The occasion was Michigan’s 2012-13 Teacher of the Year Award, which the state bestowed on Grosse Pointe North High School science teacher Gary Abud Jr. CapCon submitted a records request to obtain Abud’s salary. (While newspaper journalists here tell me that strapped budgets limit their ability to make records requests, CapCon uses the strategy frequently, and one of its staffers is described as a “FOIA expert.” Mackinac is hosting a series of town halls this summer explaining how FOIA works.)
In a June 10 story, CapCon’s Tom Gantert revealed the salary information online, and noted that Abud, a relatively junior teacher, made less than both the state and district average. The story makes a case for merit pay, a key topic for school reform advocates (who, as I wrote recently for CJR, are experimenting with many models in Michigan). Gantert’s story also highlights a specific policy fix to what is presented as an injustice—House Bill 4625, introduced in the state legislature this spring.
The June 10 piece is no screed: the article maintains a balanced newspaper-style voice throughout. CapCon spoke with officials at Abud’s school and gave them space to explain the district’s pay structure. Abud is quoted at length, and in his first quoted comment, he de-emphasizes the importance of compensation for retaining high-quality teachers. CapCon also reached out to the Michigan Education Association, a teacher’s union, which did not respond.
Still, it’s hard to shake the sense that the story’s reason for being is less to present a debate on an issue—or even make the case for a specific policy—than it is to use a fairly innocuous news event to pump up a particular pending legislation, and to give a Mackinac wonk an opportunity to opine. The center’s education policy director is quoted as arguing that “unions and school boards have historically agreed to ignore teacher effectiveness altogether when determining salaries,” and so Michigan’s best teachers are underpaid. Though there is a tagline below the site’s logo that says CapCon is “a news service for the people of Michigan from the Mackinac Center for Public Policy,” there is no disclaimer about the relationship in the text, and no other experts are cited.
Gantert followed up with a June 21 story on an earlier Teacher of the Year finalist earning a comparatively low salary. Again, a Mackinac think-tanker was prominently quoted without a disclaimer, and again, HB 4625 was presented as a possible solution. (This time, the MEA provided a local education professor to argue against the bill.) A July 8 article repeated the formula, though without mentioning the bill.
The initial teacher-of-the-year story was picked up widely by education reform advocates, conservative news sites, and blogs. It also inspired an angry counter-reaction from Mackinac’s liberal-blog antagonists, and a more measured but still critical response from Abud himself. While many complaints suggested that Abud’s story had been co-opted by CapCon and school reform groups to back a policy that he doesn’t support, Abud also claimed one of his statements was misrepresented by CapCon. (Lopez, CapCon’s editor, disputes this, but a blog post Abud published, which echoes his comments to CapCon, backs up his claims.)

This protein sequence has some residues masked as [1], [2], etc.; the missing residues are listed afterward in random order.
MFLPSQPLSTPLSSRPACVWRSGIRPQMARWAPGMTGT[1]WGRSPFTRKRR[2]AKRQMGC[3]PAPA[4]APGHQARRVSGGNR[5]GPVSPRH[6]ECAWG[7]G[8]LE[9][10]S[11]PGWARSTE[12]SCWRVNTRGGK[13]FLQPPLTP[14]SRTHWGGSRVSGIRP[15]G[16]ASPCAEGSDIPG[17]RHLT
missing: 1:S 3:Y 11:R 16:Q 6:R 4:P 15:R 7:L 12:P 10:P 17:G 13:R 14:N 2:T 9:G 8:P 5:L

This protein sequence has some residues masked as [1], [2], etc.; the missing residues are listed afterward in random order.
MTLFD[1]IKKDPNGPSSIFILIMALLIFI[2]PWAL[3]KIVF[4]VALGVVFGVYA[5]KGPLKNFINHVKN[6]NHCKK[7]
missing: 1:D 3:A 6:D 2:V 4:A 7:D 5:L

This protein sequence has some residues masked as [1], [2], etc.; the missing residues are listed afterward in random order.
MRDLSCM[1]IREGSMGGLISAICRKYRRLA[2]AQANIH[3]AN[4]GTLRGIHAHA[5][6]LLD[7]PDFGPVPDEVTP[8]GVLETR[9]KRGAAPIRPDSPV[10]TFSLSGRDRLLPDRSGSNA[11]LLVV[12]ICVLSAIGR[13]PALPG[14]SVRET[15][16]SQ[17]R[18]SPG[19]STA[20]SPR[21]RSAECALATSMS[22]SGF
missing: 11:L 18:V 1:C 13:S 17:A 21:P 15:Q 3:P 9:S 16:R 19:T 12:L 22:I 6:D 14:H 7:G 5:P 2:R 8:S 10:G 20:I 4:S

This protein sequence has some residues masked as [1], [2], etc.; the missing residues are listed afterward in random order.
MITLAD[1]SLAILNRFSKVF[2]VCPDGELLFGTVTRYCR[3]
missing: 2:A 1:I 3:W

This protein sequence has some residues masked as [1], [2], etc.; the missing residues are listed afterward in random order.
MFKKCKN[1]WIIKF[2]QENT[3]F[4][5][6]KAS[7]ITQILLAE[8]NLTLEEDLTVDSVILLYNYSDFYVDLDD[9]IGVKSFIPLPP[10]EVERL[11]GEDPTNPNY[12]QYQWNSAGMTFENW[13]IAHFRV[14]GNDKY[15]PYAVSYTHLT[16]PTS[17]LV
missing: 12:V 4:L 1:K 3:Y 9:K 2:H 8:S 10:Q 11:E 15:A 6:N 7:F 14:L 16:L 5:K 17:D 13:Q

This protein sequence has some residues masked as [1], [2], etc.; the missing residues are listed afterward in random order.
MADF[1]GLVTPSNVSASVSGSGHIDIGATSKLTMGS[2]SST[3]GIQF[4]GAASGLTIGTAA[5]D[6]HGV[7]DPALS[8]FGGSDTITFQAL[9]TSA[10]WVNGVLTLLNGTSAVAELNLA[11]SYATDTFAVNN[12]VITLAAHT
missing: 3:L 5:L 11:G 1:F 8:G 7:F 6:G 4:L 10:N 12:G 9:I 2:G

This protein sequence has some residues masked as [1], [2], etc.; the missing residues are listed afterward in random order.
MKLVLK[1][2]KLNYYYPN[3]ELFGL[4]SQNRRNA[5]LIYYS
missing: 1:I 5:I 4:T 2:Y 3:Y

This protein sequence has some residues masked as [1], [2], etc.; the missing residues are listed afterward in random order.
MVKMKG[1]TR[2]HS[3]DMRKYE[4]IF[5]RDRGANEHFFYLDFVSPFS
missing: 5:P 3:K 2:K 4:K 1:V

From Mother Jones to the National Review, aggressive point-of-view reporting has a long and often proud tradition in American media. But the teacher-of-the-year stories highlight the tensions in CapCon’s model. Lopez said the site distinguishes between news and commentary much like a traditional newspaper, but straight news is unapologetically framed in ways that are friendly to Mackinac’s policy preferences. (See also this.) The site promises “insightful analysis,” but stories recite talking points from in-house experts. There is formal balance, but often, little sign of real grappling with opposing views—a formula that works okay for muckraking, but less well for wisely hashing through policy disputes.
Also problematic is Mackinac’s—and thus, CapCon’s—lack of disclosure about its funding sources. As a 501(c)(3) nonprofit, the center does not have to disclose its supporters, and says on its website only that it “enjoys the support of foundations, individuals, and businesses who share a concern for Michigan’s future and recognize the important role of sound ideas.” By contrast, the nonprofit Wisconsin Center for Investigative Journalism, which I wrote about last month, makes a point of disclosing its financial supporters online and even makes its tax returns readily available for download, noting that these are public documents: “… as investigative journalists, we use (them) all the time to understand what organizations do. So here’s a look at us.” In contrast, various parties have attempted to bring sunlight to Mackinac’s ties—for example, this American Prospect article explores the State Policy Network, of which the center is a prominent member. But CapCon should have beat them all to the punch.
Bill Shea, the Crain’s reporter, sees CapCon filling a niche. “They obviously reflect a certain ideological point of view, and I think it’s important that statewide dialogue reflect as many of those points-of-view as possible,” he said. It’s a good point, and one CapCon embraces. “We’re not trying to… hide anything,” Lopez said when I asked about the site’s transparency norms. “We’re proud to be a product of the Mackinac Center.”
But while filling a niche and even breaking news is important, it’s not enough. The best news organizations demand transparency of others while practicing transparency themselves—particularly when it comes to funding sources and conflicts-of-interest. The best policy reporting—even reporting from a particular point of view—offers a fair-minded representation of other arguments. There’s no reason a pro-free-market news site can’t do those things consistently. Even amidst our modern media turmoil, these are journalism standards we should all be able to get behind.
Correction: This post originally identified Watchdog Wire as a publication of the Mackinac Center. It is not. CJR regrets the error.